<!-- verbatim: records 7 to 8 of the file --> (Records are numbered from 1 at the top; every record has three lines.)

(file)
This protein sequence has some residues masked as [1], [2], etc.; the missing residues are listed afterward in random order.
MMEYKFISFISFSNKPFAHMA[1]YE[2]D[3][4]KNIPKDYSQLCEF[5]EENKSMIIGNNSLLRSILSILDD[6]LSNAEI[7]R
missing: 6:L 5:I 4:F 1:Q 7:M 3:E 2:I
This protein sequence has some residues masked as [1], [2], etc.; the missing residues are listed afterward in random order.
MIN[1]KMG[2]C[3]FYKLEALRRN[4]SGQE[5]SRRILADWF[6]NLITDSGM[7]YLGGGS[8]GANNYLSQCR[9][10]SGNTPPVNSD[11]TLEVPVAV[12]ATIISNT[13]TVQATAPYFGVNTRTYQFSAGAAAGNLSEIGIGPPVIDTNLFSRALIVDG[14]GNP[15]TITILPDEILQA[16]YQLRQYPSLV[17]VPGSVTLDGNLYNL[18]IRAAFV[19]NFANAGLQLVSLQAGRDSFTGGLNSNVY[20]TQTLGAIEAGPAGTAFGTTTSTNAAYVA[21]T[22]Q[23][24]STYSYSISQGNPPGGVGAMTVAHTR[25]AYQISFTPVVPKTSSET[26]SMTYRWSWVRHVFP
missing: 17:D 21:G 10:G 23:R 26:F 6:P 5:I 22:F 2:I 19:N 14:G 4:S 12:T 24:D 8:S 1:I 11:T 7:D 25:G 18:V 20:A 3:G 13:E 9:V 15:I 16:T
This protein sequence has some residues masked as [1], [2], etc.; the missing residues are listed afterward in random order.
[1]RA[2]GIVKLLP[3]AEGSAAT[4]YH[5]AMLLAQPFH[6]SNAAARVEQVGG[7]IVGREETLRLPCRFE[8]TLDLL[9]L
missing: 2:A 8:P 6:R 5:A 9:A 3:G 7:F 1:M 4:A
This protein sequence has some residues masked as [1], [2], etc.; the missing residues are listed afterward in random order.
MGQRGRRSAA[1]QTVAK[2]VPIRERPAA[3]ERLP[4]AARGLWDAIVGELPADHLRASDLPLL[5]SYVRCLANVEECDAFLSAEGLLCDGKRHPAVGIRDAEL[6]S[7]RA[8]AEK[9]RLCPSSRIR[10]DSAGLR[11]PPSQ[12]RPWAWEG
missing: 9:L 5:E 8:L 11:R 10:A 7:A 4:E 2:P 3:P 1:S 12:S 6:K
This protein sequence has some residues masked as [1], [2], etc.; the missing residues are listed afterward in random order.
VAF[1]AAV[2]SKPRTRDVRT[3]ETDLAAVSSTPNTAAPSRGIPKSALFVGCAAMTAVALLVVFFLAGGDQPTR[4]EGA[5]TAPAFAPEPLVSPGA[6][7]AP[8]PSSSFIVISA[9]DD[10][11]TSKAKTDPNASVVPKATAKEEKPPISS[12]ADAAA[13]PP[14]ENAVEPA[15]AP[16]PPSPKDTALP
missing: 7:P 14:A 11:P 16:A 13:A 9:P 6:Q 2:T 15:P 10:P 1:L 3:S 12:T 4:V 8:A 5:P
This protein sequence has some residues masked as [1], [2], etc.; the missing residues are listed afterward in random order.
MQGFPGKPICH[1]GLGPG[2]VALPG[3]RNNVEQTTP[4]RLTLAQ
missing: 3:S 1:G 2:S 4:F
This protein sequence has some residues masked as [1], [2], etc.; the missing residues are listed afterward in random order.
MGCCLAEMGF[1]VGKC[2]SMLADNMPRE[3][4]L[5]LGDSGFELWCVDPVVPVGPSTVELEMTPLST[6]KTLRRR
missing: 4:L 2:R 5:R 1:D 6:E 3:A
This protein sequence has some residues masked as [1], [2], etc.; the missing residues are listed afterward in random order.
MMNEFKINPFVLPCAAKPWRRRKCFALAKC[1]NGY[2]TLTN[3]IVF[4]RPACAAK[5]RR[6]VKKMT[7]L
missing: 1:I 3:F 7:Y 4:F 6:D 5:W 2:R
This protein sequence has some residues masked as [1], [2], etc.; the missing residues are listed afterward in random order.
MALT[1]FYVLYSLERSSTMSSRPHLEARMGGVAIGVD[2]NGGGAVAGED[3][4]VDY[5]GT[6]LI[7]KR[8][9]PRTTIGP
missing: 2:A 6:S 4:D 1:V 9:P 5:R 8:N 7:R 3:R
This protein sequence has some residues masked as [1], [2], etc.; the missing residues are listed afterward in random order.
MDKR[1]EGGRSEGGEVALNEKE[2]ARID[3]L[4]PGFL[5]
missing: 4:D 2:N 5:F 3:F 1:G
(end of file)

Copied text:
This protein sequence has some residues masked as [1], [2], etc.; the missing residues are listed afterward in random order.
MGCCLAEMGF[1]VGKC[2]SMLADNMPRE[3][4]L[5]LGDSGFELWCVDPVVPVGPSTVELEMTPLST[6]KTLRRR
missing: 4:L 2:R 5:R 1:D 6:E 3:A
This protein sequence has some residues masked as [1], [2], etc.; the missing residues are listed afterward in random order.
MMNEFKINPFVLPCAAKPWRRRKCFALAKC[1]NGY[2]TLTN[3]IVF[4]RPACAAK[5]RR[6]VKKMT[7]L
missing: 1:I 3:F 7:Y 4:F 6:D 5:W 2:R